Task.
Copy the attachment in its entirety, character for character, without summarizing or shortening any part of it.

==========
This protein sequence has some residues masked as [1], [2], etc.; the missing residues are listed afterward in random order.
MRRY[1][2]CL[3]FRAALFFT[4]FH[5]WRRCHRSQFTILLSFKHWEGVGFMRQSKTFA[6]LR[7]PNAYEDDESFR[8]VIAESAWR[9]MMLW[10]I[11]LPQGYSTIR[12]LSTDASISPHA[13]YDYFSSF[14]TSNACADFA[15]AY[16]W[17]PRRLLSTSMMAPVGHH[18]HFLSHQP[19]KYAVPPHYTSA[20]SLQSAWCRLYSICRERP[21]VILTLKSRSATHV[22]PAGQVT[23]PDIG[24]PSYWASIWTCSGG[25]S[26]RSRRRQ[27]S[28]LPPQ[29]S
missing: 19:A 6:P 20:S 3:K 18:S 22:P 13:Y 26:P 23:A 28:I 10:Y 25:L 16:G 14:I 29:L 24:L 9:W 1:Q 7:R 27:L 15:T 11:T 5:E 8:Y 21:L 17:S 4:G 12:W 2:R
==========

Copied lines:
This protein sequence has some residues masked as [1], [2], etc.; the missing residues are listed afterward in random order.
MRRY[1][2]CL[3]FRAALFFT[4]FH[5]WRRCHRSQFTILLSFKHWEGVGFMRQSKTFA[6]LR[7]PNAYEDDESFR[8]VIAESAWR[9]MMLW[10]I[11]LPQGYSTIR[12]LSTDASISPHA[13]YDYFSSF[14]TSNACADFA[15]AY[16]W[17]PRRLLSTSMMAPVGHH[18]HFLSHQP[19]KYAVPPHYTSA[20]SLQSAWCRLYSICRERP[21]VILTLKSRSATHV[22]PAGQVT[23]PDIG[24]PSYWASIWTCSGG[25]S[26]RSRRRQ[27]S[28]LPPQ[29]S
missing: 19:A 6:P 20:S 3:K 18:S 22:P 13:Y 26:P 23:A 28:I 10:Y 25:L 16:G 14:I 29:L 24:L 9:W 1:Q 7:R 27:L 15:T 11:T 5:E 8:Y 21:L 17:S 4:G 12:W 2:R